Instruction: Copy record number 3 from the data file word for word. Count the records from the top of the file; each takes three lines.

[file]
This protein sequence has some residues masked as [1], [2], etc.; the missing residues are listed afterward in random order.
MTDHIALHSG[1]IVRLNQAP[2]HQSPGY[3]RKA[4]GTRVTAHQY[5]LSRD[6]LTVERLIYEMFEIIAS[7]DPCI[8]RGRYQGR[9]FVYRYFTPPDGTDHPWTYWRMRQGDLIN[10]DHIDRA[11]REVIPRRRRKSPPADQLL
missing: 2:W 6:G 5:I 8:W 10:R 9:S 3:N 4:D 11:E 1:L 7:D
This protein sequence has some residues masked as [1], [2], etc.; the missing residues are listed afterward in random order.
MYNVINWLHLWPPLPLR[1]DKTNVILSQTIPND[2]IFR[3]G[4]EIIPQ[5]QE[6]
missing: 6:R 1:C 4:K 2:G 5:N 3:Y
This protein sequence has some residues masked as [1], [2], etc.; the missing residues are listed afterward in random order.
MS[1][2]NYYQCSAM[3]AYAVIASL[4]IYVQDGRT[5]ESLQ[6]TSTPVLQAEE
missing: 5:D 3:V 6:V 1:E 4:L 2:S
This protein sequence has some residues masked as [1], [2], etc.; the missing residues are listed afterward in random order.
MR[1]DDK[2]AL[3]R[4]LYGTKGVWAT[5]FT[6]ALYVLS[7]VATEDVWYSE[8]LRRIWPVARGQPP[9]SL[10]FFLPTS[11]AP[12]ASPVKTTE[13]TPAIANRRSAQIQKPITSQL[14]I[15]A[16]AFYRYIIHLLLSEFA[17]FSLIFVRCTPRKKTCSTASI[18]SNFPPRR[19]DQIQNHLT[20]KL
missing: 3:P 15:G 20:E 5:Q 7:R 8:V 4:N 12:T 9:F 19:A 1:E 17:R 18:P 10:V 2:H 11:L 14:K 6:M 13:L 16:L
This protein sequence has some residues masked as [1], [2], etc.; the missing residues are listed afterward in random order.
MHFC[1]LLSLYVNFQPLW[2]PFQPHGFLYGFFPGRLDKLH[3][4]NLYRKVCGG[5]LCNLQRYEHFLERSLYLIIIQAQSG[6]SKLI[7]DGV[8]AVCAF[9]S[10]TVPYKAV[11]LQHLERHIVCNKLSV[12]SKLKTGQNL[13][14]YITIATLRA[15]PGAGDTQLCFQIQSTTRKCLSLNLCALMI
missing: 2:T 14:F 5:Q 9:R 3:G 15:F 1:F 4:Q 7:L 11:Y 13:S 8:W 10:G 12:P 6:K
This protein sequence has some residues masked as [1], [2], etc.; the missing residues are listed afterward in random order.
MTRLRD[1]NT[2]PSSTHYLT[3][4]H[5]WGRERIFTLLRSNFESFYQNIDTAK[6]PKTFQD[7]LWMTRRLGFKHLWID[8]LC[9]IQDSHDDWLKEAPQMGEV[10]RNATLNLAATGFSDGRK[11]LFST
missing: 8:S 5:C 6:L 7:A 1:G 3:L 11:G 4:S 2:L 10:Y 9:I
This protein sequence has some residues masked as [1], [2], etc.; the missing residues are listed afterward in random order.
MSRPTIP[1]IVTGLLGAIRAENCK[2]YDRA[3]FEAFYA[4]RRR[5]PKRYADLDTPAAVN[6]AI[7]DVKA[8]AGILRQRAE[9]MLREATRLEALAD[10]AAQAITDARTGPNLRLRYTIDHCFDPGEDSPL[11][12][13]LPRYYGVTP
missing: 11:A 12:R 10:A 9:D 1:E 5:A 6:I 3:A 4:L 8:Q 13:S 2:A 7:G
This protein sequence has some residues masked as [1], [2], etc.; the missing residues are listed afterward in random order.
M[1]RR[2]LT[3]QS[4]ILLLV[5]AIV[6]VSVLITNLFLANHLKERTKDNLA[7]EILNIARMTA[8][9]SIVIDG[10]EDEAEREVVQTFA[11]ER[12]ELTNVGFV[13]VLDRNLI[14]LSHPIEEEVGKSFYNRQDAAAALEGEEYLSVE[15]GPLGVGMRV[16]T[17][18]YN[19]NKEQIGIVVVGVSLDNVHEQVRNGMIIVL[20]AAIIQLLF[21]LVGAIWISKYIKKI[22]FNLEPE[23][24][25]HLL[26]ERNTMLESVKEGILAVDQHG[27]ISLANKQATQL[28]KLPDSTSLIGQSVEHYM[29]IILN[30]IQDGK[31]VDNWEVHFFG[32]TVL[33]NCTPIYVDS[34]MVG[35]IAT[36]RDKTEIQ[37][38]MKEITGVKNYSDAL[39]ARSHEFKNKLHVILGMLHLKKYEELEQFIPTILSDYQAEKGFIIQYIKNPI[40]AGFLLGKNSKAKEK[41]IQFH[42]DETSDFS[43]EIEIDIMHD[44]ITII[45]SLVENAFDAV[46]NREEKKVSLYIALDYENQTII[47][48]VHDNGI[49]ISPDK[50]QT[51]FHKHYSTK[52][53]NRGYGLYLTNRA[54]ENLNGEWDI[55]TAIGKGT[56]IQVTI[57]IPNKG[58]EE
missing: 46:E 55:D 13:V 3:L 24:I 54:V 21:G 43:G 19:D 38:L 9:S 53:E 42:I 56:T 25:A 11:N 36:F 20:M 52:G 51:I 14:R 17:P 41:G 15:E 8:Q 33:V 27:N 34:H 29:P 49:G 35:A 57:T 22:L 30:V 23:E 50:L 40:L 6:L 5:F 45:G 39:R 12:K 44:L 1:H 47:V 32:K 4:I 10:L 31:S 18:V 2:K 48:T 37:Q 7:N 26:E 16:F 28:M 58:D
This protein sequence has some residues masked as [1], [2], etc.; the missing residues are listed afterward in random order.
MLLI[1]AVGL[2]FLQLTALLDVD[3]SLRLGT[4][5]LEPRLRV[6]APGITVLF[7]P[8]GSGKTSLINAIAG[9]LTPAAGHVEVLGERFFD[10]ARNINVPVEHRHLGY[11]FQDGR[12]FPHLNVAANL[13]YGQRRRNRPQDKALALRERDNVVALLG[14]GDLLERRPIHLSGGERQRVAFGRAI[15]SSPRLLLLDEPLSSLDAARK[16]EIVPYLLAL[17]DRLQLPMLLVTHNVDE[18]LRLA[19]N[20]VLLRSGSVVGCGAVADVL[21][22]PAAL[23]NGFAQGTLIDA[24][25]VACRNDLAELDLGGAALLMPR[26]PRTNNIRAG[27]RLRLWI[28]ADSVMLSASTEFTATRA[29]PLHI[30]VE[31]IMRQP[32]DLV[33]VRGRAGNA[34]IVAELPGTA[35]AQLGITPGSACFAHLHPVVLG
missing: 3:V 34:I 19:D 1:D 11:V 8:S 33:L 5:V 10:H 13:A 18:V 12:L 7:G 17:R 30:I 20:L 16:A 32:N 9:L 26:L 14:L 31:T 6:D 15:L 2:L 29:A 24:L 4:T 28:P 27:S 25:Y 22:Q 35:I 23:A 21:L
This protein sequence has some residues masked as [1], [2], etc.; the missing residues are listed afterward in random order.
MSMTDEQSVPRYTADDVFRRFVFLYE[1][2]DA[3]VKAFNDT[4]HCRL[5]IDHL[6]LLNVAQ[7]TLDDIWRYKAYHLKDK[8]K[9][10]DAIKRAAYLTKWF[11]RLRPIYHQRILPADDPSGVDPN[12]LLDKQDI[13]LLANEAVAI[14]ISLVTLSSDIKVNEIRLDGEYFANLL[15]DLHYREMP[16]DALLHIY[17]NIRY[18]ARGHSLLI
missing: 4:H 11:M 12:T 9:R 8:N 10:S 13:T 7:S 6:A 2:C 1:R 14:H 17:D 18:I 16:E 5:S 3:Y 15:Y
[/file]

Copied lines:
This protein sequence has some residues masked as [1], [2], etc.; the missing residues are listed afterward in random order.
MS[1][2]NYYQCSAM[3]AYAVIASL[4]IYVQDGRT[5]ESLQ[6]TSTPVLQAEE
missing: 5:D 3:V 6:V 1:E 4:L 2:S